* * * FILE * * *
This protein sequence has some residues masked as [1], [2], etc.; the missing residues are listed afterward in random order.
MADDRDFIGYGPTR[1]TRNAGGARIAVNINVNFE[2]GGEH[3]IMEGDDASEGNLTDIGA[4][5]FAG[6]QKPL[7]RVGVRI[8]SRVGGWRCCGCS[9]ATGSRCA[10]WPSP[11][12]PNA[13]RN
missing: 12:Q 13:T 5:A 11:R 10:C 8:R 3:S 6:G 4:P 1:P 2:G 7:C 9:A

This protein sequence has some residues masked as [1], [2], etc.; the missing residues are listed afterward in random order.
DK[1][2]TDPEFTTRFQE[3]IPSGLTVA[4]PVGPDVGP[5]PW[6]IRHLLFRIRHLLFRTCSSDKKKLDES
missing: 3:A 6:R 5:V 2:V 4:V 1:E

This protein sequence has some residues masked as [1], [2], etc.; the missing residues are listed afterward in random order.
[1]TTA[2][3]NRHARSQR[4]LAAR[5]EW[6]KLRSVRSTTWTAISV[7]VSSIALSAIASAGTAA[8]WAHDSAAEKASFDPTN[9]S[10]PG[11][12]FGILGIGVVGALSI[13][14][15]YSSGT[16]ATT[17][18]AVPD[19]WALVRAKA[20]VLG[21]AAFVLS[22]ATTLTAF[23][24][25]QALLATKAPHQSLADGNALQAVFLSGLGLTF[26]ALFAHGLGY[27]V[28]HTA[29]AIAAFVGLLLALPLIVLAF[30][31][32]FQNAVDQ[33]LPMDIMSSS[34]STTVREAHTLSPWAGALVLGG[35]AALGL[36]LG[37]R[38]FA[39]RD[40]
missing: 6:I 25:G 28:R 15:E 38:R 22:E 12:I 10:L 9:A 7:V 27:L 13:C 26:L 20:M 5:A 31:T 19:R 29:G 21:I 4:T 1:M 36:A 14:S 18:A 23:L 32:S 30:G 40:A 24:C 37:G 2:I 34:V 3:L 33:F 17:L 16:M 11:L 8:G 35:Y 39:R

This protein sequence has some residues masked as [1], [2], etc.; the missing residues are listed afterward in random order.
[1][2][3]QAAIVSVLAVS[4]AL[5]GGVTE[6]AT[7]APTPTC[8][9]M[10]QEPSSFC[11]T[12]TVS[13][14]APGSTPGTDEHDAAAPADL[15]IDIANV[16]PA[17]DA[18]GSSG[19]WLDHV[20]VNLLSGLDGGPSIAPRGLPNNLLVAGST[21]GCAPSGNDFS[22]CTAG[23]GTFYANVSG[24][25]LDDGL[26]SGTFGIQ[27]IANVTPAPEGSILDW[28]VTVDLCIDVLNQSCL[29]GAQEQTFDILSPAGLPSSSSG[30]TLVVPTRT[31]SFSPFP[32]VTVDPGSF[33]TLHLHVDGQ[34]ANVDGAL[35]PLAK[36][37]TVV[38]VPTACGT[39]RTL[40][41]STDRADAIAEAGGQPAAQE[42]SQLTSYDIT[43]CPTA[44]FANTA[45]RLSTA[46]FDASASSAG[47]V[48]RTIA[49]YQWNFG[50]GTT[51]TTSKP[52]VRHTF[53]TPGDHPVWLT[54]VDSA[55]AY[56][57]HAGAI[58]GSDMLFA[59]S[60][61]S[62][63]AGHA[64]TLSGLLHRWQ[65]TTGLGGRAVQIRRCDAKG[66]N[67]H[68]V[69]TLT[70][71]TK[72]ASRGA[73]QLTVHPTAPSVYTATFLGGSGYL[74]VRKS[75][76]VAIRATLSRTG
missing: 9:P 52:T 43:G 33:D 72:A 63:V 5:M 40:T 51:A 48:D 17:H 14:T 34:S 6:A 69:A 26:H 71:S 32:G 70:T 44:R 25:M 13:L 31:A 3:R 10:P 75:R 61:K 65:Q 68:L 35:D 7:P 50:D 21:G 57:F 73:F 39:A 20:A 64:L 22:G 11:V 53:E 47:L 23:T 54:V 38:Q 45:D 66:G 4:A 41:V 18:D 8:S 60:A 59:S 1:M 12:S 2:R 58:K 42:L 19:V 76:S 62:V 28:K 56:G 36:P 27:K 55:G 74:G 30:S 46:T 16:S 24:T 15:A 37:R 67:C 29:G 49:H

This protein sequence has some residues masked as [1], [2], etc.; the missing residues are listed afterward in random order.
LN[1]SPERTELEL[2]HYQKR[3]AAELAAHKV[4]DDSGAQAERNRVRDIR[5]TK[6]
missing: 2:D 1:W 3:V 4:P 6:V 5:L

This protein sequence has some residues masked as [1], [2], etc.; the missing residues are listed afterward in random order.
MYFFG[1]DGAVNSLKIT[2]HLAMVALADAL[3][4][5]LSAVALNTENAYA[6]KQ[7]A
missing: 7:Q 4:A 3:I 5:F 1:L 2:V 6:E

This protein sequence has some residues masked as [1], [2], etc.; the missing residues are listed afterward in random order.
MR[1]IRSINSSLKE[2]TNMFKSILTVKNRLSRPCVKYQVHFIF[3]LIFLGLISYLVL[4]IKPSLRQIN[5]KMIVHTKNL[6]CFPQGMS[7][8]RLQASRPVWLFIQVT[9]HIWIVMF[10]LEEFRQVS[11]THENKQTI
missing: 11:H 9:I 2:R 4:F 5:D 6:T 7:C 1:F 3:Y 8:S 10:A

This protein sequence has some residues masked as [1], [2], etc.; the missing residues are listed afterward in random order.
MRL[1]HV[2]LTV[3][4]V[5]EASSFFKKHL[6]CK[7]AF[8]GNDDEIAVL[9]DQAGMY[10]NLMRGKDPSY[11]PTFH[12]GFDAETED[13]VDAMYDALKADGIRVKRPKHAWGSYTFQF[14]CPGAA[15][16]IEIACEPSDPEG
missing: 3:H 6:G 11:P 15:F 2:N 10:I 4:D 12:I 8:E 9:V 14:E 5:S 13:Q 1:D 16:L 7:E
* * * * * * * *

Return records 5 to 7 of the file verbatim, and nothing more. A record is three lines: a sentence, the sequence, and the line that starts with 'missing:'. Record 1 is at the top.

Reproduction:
This protein sequence has some residues masked as [1], [2], etc.; the missing residues are listed afterward in random order.
LN[1]SPERTELEL[2]HYQKR[3]AAELAAHKV[4]DDSGAQAERNRVRDIR[5]TK[6]
missing: 2:D 1:W 3:V 4:P 6:V 5:L

This protein sequence has some residues masked as [1], [2], etc.; the missing residues are listed afterward in random order.
MYFFG[1]DGAVNSLKIT[2]HLAMVALADAL[3][4][5]LSAVALNTENAYA[6]KQ[7]A
missing: 7:Q 4:A 3:I 5:F 1:L 2:V 6:E

This protein sequence has some residues masked as [1], [2], etc.; the missing residues are listed afterward in random order.
MR[1]IRSINSSLKE[2]TNMFKSILTVKNRLSRPCVKYQVHFIF[3]LIFLGLISYLVL[4]IKPSLRQIN[5]KMIVHTKNL[6]CFPQGMS[7][8]RLQASRPVWLFIQVT[9]HIWIVMF[10]LEEFRQVS[11]THENKQTI
missing: 11:H 9:I 2:R 4:F 5:D 6:T 7:C 1:F 3:Y 8:S 10:A